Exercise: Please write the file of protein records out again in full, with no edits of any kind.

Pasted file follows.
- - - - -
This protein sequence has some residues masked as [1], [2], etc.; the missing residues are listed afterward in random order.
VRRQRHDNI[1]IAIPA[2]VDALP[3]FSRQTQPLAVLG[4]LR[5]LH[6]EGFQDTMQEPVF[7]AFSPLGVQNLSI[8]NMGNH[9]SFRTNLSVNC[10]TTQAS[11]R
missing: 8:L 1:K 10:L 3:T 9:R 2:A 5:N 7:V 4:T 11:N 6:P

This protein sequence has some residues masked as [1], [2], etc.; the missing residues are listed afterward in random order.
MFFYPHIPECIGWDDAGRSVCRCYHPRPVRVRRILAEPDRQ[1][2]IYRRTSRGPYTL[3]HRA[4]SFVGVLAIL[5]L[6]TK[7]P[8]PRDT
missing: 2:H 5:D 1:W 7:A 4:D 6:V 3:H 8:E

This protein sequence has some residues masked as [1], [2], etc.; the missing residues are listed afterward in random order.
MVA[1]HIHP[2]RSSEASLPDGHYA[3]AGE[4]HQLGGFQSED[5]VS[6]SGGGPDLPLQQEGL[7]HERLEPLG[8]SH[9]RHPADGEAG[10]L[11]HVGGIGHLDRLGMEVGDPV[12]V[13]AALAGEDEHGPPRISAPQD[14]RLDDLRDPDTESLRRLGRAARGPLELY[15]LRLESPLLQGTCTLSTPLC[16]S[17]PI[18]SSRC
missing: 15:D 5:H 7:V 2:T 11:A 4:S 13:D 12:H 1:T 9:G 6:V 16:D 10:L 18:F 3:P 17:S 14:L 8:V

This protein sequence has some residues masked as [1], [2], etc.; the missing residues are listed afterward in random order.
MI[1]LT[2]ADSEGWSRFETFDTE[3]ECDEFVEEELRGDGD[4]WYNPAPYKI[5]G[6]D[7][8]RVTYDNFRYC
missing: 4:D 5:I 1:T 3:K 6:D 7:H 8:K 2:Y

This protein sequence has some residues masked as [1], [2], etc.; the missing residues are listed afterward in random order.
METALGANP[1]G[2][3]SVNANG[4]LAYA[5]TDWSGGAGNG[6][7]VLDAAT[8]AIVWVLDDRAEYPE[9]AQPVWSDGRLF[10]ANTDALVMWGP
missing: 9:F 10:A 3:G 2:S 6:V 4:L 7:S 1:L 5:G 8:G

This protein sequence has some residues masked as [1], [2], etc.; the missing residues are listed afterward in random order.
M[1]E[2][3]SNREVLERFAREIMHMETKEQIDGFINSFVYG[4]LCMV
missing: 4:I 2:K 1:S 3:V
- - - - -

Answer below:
This protein sequence has some residues masked as [1], [2], etc.; the missing residues are listed afterward in random order.
VRRQRHDNI[1]IAIPA[2]VDALP[3]FSRQTQPLAVLG[4]LR[5]LH[6]EGFQDTMQEPVF[7]AFSPLGVQNLSI[8]NMGNH[9]SFRTNLSVNC[10]TTQAS[11]R
missing: 8:L 1:K 10:L 3:T 9:R 2:A 5:N 7:V 4:T 11:N 6:P

This protein sequence has some residues masked as [1], [2], etc.; the missing residues are listed afterward in random order.
MFFYPHIPECIGWDDAGRSVCRCYHPRPVRVRRILAEPDRQ[1][2]IYRRTSRGPYTL[3]HRA[4]SFVGVLAIL[5]L[6]TK[7]P[8]PRDT
missing: 2:H 5:D 1:W 7:A 4:D 6:V 3:H 8:E

This protein sequence has some residues masked as [1], [2], etc.; the missing residues are listed afterward in random order.
MVA[1]HIHP[2]RSSEASLPDGHYA[3]AGE[4]HQLGGFQSED[5]VS[6]SGGGPDLPLQQEGL[7]HERLEPLG[8]SH[9]RHPADGEAG[10]L[11]HVGGIGHLDRLGMEVGDPV[12]V[13]AALAGEDEHGPPRISAPQD[14]RLDDLRDPDTESLRRLGRAARGPLELY[15]LRLESPLLQGTCTLSTPLC[16]S[17]PI[18]SSRC
missing: 15:D 5:H 7:V 2:T 11:A 4:S 13:D 12:H 1:T 9:G 6:V 16:D 10:L 18:F 3:P 17:S 14:L 8:V

This protein sequence has some residues masked as [1], [2], etc.; the missing residues are listed afterward in random order.
MI[1]LT[2]ADSEGWSRFETFDTE[3]ECDEFVEEELRGDGD[4]WYNPAPYKI[5]G[6]D[7][8]RVTYDNFRYC
missing: 4:D 5:I 1:T 3:K 6:D 7:H 8:K 2:Y

This protein sequence has some residues masked as [1], [2], etc.; the missing residues are listed afterward in random order.
METALGANP[1]G[2][3]SVNANG[4]LAYA[5]TDWSGGAGNG[6][7]VLDAAT[8]AIVWVLDDRAEYPE[9]AQPVWSDGRLF[10]ANTDALVMWGP
missing: 9:F 10:A 3:G 2:S 6:V 4:L 7:S 1:L 5:G 8:G

This protein sequence has some residues masked as [1], [2], etc.; the missing residues are listed afterward in random order.
M[1]E[2][3]SNREVLERFAREIMHMETKEQIDGFINSFVYG[4]LCMV
missing: 4:I 2:K 1:S 3:V